Pace will host Opportunities in Inclusive Adolescent Education, an informational open house and seminar on Monday, March 18 from 6-7:30 p.m. in the Butcher Suite of the Kessel Student Center on the Pleasantville campus. Learn more about challenges facing high schools today, the benefits of becoming a dual-certification teacher, and the new Inclusive Adolescent Education Program, also known as the STARS Program - Skilled Teachers Achieving Results for Students. The evening is free of charge, and attendees may register by calling Donna DeAngelo at 914-773-3873 or online by visiting www.pace.edu/STARS.The program is now accepting applications for Fall 2013 and will be offered on Pace’s Pleasantville campus. The STARS Inclusive Adolescent Education Program was developed with a $1.2 million grant from the U.S. Department of Education’s Office of Special Education Programs by School of Education Professors and Co-PIs Leslie Soodak, PhD, and Roberta Wiener, EdD. Drs. Soodak and Wiener were leaders of a program development effort that involved a large number of School of Education adolescent and special education faculty. The STARS Inclusive Adolescent Education Program at Pace University is one of the newest fully integrated inclusive secondary teacher education programs of its kind in the metropolitan area, and is one of few programs nationally.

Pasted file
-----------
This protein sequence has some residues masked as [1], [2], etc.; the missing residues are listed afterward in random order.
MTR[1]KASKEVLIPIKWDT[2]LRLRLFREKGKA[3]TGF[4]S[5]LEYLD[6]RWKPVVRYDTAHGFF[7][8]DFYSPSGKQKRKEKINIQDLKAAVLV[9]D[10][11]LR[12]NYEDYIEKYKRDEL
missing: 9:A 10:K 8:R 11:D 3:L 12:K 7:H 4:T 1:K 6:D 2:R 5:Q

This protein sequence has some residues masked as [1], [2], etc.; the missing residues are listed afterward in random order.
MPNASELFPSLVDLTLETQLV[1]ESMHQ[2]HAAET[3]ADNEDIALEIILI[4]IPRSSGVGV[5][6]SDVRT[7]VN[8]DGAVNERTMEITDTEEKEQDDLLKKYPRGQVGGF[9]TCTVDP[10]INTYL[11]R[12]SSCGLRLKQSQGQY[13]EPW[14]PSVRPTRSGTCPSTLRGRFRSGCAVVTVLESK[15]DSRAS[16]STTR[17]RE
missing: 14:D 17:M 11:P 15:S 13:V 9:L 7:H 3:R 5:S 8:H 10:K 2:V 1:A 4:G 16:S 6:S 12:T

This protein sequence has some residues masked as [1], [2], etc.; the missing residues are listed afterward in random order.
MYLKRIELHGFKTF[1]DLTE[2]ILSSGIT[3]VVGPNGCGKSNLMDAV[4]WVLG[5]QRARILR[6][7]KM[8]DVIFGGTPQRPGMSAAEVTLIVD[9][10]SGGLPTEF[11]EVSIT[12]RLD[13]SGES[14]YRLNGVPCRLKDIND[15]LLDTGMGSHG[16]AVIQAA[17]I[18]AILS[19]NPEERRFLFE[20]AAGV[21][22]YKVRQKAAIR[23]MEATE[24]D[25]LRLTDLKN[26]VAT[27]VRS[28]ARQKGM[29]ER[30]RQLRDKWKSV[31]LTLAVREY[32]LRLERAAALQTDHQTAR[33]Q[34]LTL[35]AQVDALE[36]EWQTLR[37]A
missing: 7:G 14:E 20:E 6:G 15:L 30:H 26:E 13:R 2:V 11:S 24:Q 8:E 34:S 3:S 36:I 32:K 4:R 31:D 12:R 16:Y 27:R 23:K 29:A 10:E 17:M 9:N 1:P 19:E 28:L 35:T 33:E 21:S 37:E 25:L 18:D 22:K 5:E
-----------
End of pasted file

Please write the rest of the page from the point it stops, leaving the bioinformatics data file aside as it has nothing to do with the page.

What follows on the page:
School of Education Students Return from Guatemala
2.24.2013 - Six School of Education candidates have returned from a week-long trip Guatemala, where they traveled to attend the 9th International Literacy Conference located in Guatemala City. Accompanied by Professor Ainsley Adams and Brian Evans, EdD, the students made presentations on mathematics and science concepts through the use of literacy to an international audience of teachers. Sister St. John Delany, PhD, helped organize the trip, but was unable to travel with the group at the last moment. Read more in our newsletter
Get Ahead This Summer and Work towards Middle School Certification!
2.22.2013 - Work towards certification this June & July! Middle School courses enable adolescent teachers with initial certification to extend their
certification to grades 5 and 6. Childhood teachers with initial certification may pursue the certification in a particular subject area (i.e. English, history, math, science, social studies) in grades 7-9.